It can be complicated to enforce these agreements depending on the situation. There is also quite a bit of pushback on TRAPs in Washington. Senator Sherod Brown is working on releasing more legislation that would put further regulation on the usage of these agreements. Minnesota Attorney General Keith Ellison is also assessing these agreements from the State level. 

 

Should You Include a TRAP In Your Hiring Strategy?

Every industry is different, requiring different strategies for bringing on new employees. If you believe that a TRAP is necessary for your organization, then you should first consider these points:

  1. Regulation may be in the works. As some politicians continue to push for regulation, agreements may be required to change or become null and void altogether. Keep a close eye on the current legislation to ensure compliance. 

  2. You May deter candidates. While some candidates may not mind, others may be turned off by paying for training if they decide to leave. If you struggle with turnover, a training repayment plan might sound like a good idea to deter employees from leaving, but it could also hurt recruiting. 

  3. Is it necessary for your employees? Some training is needed, such as learning how to drive and maintain a large semi-truck or handle specific medical equipment. But if your industry's required training is unnecessary, the TRAP may not hold up in court. 

  4. Remain transparent. If a TRAP is the best path forward, and you have considered all options, then the best thing you can do is remain transparent upfront. Let employees know that you plan to include a TRAP and that they would need to stay with the company for so many days, months, or years to no longer be required to pay back the cost of training. Be sure you also include the cost of training. This will help prevent any legal battle down the line and show your employees that you are looking out for their best interests and the company.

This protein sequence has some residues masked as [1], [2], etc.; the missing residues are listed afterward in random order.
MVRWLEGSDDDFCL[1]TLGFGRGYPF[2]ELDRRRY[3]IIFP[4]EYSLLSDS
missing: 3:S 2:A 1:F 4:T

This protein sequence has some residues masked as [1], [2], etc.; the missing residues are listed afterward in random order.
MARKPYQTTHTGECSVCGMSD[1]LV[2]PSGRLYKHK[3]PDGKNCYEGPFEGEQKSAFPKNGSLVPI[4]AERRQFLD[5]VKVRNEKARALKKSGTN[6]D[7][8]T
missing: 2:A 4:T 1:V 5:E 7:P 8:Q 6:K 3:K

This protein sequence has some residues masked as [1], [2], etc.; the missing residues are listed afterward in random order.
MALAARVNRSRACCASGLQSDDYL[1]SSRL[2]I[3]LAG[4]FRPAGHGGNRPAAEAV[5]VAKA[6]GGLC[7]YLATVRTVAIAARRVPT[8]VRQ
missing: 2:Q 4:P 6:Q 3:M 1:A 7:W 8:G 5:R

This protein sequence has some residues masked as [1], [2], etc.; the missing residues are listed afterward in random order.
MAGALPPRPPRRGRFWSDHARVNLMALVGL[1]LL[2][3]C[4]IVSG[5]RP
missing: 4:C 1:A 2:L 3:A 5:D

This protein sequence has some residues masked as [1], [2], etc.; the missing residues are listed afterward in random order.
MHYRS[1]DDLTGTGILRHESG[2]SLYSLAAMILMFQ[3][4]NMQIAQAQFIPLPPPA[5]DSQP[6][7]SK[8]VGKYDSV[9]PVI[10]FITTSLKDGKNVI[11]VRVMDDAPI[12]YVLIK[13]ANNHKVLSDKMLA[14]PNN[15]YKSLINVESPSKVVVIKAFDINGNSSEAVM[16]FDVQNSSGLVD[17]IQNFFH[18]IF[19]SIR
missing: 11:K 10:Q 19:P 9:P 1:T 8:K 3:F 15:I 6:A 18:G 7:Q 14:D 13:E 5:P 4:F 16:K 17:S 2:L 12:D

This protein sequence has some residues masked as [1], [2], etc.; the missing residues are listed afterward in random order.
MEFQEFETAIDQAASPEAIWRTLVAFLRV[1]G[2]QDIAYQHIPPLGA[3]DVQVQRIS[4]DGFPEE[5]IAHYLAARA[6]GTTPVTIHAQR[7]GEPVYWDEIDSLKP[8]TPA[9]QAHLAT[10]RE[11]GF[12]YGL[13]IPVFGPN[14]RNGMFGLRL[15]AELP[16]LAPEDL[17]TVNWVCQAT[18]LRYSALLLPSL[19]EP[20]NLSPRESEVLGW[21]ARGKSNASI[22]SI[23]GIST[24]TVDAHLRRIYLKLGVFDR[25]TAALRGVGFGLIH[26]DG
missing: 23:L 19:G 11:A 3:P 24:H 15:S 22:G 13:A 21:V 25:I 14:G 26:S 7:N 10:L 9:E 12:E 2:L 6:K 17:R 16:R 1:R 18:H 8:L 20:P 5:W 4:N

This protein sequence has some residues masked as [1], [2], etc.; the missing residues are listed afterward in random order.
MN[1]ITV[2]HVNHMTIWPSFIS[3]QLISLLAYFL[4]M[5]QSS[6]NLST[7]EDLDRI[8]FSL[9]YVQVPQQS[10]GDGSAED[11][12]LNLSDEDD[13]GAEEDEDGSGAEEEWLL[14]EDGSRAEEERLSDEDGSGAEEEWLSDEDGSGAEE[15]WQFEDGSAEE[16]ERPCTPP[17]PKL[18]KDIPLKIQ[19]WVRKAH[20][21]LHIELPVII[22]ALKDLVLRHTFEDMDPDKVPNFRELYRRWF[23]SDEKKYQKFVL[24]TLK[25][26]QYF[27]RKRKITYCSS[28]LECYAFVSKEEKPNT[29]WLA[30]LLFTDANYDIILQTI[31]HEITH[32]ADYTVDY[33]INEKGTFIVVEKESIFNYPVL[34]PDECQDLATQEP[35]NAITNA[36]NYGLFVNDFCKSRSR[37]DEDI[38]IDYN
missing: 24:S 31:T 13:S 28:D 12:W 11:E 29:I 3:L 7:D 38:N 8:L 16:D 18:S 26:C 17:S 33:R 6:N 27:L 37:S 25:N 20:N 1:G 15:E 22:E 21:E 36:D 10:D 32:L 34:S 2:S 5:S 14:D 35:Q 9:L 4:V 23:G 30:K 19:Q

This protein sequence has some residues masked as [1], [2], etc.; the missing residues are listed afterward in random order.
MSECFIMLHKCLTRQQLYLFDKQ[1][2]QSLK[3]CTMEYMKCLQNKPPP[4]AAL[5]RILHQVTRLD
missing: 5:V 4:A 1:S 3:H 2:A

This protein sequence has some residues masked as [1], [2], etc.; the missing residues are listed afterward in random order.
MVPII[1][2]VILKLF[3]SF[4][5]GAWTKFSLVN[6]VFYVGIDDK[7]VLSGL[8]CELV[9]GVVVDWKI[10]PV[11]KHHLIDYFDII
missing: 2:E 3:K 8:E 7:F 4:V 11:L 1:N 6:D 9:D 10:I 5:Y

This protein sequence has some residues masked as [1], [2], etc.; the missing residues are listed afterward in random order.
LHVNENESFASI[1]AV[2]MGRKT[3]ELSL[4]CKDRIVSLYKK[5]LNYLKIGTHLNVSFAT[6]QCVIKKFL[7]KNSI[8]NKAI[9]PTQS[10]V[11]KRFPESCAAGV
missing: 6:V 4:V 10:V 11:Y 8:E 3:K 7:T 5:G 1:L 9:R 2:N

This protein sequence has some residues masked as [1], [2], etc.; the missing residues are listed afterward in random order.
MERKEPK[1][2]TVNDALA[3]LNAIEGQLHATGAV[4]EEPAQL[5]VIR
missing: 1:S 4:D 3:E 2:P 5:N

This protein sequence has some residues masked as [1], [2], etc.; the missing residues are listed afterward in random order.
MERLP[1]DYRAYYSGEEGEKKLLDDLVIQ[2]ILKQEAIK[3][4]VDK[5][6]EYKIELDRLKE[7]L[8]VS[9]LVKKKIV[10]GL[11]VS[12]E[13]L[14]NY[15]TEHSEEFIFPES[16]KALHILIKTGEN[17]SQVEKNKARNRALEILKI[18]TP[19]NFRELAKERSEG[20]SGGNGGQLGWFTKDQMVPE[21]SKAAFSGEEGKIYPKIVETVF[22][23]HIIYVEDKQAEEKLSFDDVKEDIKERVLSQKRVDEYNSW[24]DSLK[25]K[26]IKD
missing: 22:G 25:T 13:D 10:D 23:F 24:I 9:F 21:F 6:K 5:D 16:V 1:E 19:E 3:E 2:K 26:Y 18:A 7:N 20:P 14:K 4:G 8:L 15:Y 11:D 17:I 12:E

All in all, TRAPs are a tricky business. They can be helpful, and they can also be painful, both for the employer and the employee. No business wants to go to court, and no employee wants to be blindsided with hefty costs upon leaving their company. If you choose to utilize a TRAP, do your due diligence to maintain transparency and compliance, as these agreements' ultimate fate is yet to be fully determined. 

 

Additional Resources

You can also stay informed, educated, and up-to-date with TRAPs and other important topics by using BerniePortal’s comprehensive resources:

  • BernieU—free online HR courses, approved for SHRM and HRCI recertification credit

  • BerniePortal Blog—a one-stop-shop for HR industry news

  • HR Glossary—featuring the most common HR terms, acronyms, and compliance

  • HR Guides—essential pillars, covering an extensive list of comprehensive HR topics

  • HR Party of One—our popular YouTube series and podcast, covering emerging HR trends and enduring HR topics 

State of HR Report 2023